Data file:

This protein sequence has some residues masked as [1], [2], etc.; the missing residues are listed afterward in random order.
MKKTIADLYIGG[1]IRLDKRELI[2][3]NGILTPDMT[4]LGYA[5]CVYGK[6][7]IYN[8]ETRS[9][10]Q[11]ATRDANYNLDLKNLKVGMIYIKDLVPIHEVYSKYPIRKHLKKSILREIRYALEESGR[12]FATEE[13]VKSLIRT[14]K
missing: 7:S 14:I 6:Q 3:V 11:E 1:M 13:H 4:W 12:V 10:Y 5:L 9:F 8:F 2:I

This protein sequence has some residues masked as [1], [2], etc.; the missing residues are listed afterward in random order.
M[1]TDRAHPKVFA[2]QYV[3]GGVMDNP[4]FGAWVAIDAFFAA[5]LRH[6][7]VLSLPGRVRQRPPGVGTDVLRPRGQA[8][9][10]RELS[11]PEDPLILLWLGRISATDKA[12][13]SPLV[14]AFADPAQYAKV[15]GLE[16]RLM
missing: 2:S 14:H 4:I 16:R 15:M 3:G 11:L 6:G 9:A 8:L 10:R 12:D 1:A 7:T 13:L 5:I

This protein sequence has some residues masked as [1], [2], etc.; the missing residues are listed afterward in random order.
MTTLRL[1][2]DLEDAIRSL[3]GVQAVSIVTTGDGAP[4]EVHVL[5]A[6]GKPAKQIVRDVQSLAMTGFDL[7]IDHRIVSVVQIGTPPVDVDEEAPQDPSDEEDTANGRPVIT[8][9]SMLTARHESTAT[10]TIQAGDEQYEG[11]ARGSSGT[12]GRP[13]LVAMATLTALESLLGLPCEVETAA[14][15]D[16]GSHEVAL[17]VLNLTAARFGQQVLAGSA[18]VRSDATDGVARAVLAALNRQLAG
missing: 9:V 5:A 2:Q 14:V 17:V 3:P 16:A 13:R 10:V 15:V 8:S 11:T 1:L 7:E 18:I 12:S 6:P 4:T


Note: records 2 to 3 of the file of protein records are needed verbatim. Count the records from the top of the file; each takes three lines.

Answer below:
This protein sequence has some residues masked as [1], [2], etc.; the missing residues are listed afterward in random order.
M[1]TDRAHPKVFA[2]QYV[3]GGVMDNP[4]FGAWVAIDAFFAA[5]LRH[6][7]VLSLPGRVRQRPPGVGTDVLRPRGQA[8][9][10]RELS[11]PEDPLILLWLGRISATDKA[12][13]SPLV[14]AFADPAQYAKV[15]GLE[16]RLM
missing: 2:S 14:H 4:I 16:R 15:M 3:G 11:L 6:G 9:A 8:L 10:R 12:D 1:A 7:T 13:L 5:I

This protein sequence has some residues masked as [1], [2], etc.; the missing residues are listed afterward in random order.
MTTLRL[1][2]DLEDAIRSL[3]GVQAVSIVTTGDGAP[4]EVHVL[5]A[6]GKPAKQIVRDVQSLAMTGFDL[7]IDHRIVSVVQIGTPPVDVDEEAPQDPSDEEDTANGRPVIT[8][9]SMLTARHESTAT[10]TIQAGDEQYEG[11]ARGSSGT[12]GRP[13]LVAMATLTALESLLGLPCEVETAA[14][15]D[16]GSHEVAL[17]VLNLTAARFGQQVLAGSA[18]VRSDATDGVARAVLAALNRQLAG
missing: 9:V 5:A 2:Q 14:V 17:V 3:P 16:A 13:R 10:V 15:V 8:S 11:T 1:L 7:E 18:I 12:S 6:P 4:T